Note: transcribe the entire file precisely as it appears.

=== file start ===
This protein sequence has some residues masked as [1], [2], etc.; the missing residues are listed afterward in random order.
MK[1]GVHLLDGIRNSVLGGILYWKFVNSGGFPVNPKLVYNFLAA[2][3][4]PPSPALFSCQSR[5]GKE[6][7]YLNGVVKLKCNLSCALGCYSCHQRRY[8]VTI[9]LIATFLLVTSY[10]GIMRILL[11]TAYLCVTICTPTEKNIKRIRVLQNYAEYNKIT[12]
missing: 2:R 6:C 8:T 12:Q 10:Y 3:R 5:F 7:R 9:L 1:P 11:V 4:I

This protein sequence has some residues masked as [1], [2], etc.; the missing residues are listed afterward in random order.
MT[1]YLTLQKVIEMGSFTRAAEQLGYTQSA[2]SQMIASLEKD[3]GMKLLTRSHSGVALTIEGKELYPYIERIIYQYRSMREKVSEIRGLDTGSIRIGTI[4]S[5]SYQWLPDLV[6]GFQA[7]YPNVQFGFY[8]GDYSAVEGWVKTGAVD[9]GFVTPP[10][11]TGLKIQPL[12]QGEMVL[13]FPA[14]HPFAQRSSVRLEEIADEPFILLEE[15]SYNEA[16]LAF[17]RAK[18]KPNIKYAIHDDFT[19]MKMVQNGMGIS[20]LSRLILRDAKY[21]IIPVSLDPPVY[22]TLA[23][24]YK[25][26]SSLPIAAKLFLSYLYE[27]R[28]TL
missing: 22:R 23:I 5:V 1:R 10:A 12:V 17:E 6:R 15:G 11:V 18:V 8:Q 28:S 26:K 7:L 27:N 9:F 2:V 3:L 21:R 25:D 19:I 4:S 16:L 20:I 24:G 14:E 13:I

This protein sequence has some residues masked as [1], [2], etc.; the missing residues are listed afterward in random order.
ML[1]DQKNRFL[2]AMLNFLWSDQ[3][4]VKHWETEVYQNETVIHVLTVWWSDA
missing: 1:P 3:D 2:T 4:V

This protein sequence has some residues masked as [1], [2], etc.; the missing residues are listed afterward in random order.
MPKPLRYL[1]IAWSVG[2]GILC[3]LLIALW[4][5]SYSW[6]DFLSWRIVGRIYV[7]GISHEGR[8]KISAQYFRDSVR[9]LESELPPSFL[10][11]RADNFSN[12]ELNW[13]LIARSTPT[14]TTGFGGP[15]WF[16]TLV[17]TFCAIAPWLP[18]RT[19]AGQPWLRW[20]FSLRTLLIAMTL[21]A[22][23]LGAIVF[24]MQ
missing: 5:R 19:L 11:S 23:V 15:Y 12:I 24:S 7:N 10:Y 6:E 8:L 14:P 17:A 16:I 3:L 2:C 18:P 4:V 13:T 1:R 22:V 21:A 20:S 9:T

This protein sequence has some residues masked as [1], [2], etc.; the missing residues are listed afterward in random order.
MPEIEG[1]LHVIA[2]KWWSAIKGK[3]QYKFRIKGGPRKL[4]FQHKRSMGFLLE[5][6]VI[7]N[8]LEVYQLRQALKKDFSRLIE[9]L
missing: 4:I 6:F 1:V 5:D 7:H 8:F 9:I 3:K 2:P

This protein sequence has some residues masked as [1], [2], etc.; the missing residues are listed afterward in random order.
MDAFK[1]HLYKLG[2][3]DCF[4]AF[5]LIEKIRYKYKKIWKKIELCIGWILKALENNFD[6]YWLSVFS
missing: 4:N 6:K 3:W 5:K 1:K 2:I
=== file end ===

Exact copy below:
This protein sequence has some residues masked as [1], [2], etc.; the missing residues are listed afterward in random order.
MK[1]GVHLLDGIRNSVLGGILYWKFVNSGGFPVNPKLVYNFLAA[2][3][4]PPSPALFSCQSR[5]GKE[6][7]YLNGVVKLKCNLSCALGCYSCHQRRY[8]VTI[9]LIATFLLVTSY[10]GIMRILL[11]TAYLCVTICTPTEKNIKRIRVLQNYAEYNKIT[12]
missing: 2:R 6:C 8:T 12:Q 10:Y 3:R 5:F 7:R 9:L 1:P 11:V 4:I

This protein sequence has some residues masked as [1], [2], etc.; the missing residues are listed afterward in random order.
MT[1]YLTLQKVIEMGSFTRAAEQLGYTQSA[2]SQMIASLEKD[3]GMKLLTRSHSGVALTIEGKELYPYIERIIYQYRSMREKVSEIRGLDTGSIRIGTI[4]S[5]SYQWLPDLV[6]GFQA[7]YPNVQFGFY[8]GDYSAVEGWVKTGAVD[9]GFVTPP[10][11]TGLKIQPL[12]QGEMVL[13]FPA[14]HPFAQRSSVRLEEIADEPFILLEE[15]SYNEA[16]LAF[17]RAK[18]KPNIKYAIHDDFT[19]MKMVQNGMGIS[20]LSRLILRDAKY[21]IIPVSLDPPVY[22]TLA[23][24]YK[25][26]SSLPIAAKLFLSYLYE[27]R[28]TL
missing: 22:R 23:I 5:V 1:R 10:A 12:V 17:E 6:R 15:G 11:V 18:V 8:Q 28:S 26:K 7:L 27:N 9:F 2:V 3:L 21:R 25:D 19:I 4:S 16:L 20:I 24:G 14:E 13:I

This protein sequence has some residues masked as [1], [2], etc.; the missing residues are listed afterward in random order.
ML[1]DQKNRFL[2]AMLNFLWSDQ[3][4]VKHWETEVYQNETVIHVLTVWWSDA
missing: 1:P 3:D 2:T 4:V

This protein sequence has some residues masked as [1], [2], etc.; the missing residues are listed afterward in random order.
MPKPLRYL[1]IAWSVG[2]GILC[3]LLIALW[4][5]SYSW[6]DFLSWRIVGRIYV[7]GISHEGR[8]KISAQYFRDSVR[9]LESELPPSFL[10][11]RADNFSN[12]ELNW[13]LIARSTPT[14]TTGFGGP[15]WF[16]TLV[17]TFCAIAPWLP[18]RT[19]AGQPWLRW[20]FSLRTLLIAMTL[21]A[22][23]LGAIVF[24]MQ
missing: 5:R 19:L 11:S 23:V 15:Y 12:I 24:S 7:N 10:Y 6:E 8:L 14:P 17:A 16:I 3:L 2:C 18:P 4:V 13:T 1:R 22:V 21:A 20:S 9:T

This protein sequence has some residues masked as [1], [2], etc.; the missing residues are listed afterward in random order.
MPEIEG[1]LHVIA[2]KWWSAIKGK[3]QYKFRIKGGPRKL[4]FQHKRSMGFLLE[5][6]VI[7]N[8]LEVYQLRQALKKDFSRLIE[9]L
missing: 4:I 6:F 1:V 5:D 7:H 8:F 9:I 3:K 2:P

This protein sequence has some residues masked as [1], [2], etc.; the missing residues are listed afterward in random order.
MDAFK[1]HLYKLG[2][3]DCF[4]AF[5]LIEKIRYKYKKIWKKIELCIGWILKALENNFD[6]YWLSVFS
missing: 4:N 6:K 3:W 5:K 1:K 2:I